Where does God stand to monitor and manage his universe? Everywhere. “Behold, heaven and the highest heaven cannot contain him…” (1 Kings 8:27). Is the Sovereign God, who created all this and controls every molecule everywhere, big enough to deal with your problems?

Perhaps you have the opposite worry–He’s too big to care or even notice you exist. In the vast scheme of things you are but animated dust on a pebble hurtling through the limitless emptiness of space. Fear not, little one. You are not insignificant. You are not lost in the cosmos. The psalmist asked the question long ago: “What is man that you are mindful of him…?” (Psalm 8:4) You are a microscopic image of the God who made you (Genesis 5:1-2), “a little lower than the Heavenly beings and crowned with glory and honor” (Psalm 8:5).

He is the Savior whose arrival we celebrate this season, the God so big the heavens cannot contain him, who condescended to enter this rebellious human race that was/is desperately in need of a savior, on a tiny planet in his vast universe. He arrived in the least magisterial manner imaginable–as a helpless baby born in a cattle stall–to live a sinless life, then lay it down to ransom his people, chosen for the gift of faith unto salvation before the foundation of the world (Ephesians 1:4), that they might spend eternity with him. It was the hinge of human history, the only gate that only he can open. Fix your gaze on that babe in the manger and be overwhelmed at how much The Sovereign God of the Universe cares for you. Rejoice, again I say rejoice!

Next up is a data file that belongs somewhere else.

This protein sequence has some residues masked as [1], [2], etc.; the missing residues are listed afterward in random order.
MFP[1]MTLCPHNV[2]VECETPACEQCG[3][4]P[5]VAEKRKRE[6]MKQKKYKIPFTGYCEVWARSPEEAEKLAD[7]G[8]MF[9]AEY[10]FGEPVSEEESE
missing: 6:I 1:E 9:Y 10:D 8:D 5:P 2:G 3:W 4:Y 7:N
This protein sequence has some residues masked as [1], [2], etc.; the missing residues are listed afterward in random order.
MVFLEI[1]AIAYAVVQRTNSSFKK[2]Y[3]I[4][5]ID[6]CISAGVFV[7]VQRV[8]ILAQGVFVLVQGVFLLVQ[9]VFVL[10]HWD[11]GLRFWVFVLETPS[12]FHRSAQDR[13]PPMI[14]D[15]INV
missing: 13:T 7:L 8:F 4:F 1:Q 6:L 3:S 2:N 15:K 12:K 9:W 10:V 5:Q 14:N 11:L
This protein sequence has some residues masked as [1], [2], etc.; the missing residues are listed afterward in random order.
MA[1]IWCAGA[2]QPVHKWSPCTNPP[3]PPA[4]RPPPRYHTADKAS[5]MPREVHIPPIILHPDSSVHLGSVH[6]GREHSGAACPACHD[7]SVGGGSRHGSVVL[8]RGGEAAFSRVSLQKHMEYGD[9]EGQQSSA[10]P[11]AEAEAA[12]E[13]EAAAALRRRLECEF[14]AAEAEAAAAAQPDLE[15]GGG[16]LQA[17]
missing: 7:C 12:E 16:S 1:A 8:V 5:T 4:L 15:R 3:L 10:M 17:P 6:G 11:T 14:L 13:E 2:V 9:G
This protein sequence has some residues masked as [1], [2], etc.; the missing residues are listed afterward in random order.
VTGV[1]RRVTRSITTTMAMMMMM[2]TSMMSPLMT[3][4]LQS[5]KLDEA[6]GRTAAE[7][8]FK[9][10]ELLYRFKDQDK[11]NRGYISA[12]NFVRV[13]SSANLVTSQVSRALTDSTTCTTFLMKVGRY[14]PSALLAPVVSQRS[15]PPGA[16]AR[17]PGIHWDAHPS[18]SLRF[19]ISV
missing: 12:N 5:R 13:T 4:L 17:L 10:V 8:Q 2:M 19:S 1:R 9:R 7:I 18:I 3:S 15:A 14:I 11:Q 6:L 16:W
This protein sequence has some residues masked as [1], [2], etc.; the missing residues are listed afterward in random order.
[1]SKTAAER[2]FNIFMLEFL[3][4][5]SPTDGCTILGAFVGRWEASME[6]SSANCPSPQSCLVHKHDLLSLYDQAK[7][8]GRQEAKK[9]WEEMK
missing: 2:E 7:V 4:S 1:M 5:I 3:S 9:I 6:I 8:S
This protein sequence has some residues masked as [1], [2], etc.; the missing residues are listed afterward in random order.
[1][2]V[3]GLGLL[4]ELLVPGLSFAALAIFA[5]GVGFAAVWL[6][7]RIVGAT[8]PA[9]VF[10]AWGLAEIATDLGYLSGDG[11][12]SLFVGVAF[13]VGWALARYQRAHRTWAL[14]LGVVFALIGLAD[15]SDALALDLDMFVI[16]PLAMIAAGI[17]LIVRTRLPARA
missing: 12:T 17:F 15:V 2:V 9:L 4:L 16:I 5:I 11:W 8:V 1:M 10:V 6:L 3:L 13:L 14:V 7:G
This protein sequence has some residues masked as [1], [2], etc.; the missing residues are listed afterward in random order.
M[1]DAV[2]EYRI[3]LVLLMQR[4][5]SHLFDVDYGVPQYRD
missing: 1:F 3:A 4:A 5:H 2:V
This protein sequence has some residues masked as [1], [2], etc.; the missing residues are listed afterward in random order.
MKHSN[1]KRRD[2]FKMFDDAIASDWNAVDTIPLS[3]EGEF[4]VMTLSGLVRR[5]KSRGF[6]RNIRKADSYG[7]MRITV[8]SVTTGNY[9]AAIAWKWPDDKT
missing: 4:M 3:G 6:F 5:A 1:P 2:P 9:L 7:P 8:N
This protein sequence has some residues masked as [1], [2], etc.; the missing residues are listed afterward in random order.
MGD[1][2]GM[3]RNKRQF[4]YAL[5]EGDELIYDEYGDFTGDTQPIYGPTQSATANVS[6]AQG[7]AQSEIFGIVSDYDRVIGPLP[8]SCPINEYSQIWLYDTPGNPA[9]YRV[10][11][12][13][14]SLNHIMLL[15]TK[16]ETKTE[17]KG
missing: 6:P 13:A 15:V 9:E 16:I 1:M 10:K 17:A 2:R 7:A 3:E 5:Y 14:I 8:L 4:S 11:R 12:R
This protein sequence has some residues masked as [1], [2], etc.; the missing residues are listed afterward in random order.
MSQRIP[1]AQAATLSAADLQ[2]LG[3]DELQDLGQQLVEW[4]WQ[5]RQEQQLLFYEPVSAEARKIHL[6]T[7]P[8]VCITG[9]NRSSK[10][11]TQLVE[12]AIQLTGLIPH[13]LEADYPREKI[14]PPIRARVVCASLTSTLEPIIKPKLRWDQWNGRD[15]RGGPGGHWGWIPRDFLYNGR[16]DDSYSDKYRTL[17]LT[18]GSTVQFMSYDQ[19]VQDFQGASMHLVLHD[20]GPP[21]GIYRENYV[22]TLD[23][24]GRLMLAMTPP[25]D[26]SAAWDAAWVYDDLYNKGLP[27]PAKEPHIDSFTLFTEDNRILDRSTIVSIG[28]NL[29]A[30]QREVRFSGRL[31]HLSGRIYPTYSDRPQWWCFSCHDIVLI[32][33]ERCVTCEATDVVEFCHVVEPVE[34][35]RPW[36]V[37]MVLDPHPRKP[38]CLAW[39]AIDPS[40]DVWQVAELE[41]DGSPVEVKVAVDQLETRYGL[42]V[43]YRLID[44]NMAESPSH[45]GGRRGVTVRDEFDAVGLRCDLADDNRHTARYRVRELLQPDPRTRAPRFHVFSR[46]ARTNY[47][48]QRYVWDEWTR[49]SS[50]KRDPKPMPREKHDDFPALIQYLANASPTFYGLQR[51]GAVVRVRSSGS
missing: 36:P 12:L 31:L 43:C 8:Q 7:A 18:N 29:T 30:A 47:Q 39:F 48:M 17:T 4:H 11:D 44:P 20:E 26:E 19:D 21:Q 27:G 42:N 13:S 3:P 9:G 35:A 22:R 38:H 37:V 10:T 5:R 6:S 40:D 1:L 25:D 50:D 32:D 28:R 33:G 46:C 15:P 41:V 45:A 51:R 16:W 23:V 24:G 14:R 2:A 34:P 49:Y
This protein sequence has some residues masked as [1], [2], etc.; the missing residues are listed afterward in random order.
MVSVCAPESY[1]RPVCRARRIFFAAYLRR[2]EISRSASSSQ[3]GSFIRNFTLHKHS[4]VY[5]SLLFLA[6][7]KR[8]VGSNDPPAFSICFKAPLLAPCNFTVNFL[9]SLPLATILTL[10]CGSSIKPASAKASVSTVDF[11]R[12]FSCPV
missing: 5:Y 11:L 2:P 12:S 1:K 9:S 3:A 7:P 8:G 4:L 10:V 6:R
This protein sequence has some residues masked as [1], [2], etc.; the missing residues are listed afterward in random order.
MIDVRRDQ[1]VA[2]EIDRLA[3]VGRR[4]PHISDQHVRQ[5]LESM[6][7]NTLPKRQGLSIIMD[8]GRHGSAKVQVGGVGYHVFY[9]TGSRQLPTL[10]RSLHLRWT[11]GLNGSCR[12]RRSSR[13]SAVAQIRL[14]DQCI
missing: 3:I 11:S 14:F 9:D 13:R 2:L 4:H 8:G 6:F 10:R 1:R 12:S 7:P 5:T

“Oh, the depth of the riches and wisdom and knowledge of God! How unsearchable are his judgments and how inscrutable his ways! … For from him and through him and to him are all things. To him be glory forever. Amen.” (Romans 11:33, 36)

See you in church.


December 11, 2021

The angel said to Joseph concerning Mary, “She will bear a son, and you shall call his name Jesus, for he will save his people from their sins” (Matthew 1:21).
Note the angel did not say He’d save all people, but HIS people from their sins.

On the night of his birth the angels sang to the shepherds, “Glory to God in the highest, and on earth peace among those with whom he is pleased!” (Luke 2:14) Note “those with whom he is pleased,” not all people.

Jesus said, “I am the good shepherd. I know my own and my own know me…” (John 10:14). That strongly implies a select portion of the whole. And his last words on the cross were, “It is finished” (John 19:30). He had given his life–finished his rescue mission–atoning for the sins of his people. The Good Shepherd died on the cross, then rose from the dead that his people with whom he is pleased would have eternal life with him. It’s a miraculous mystery of divine love, that God would save his chosen with his own blood, the blood of that babe born God/man in a manger. Why he would choose to call a rascal like me his people is a baffling part of his inscrutable will. I bow in adoration and wonder and gratitude. He is the Gift that all gifts under all Christmas trees represent and honor. This, then, is the question to ask yourself this Advent season–the ultimate question: “Does this Gift have my name on it?”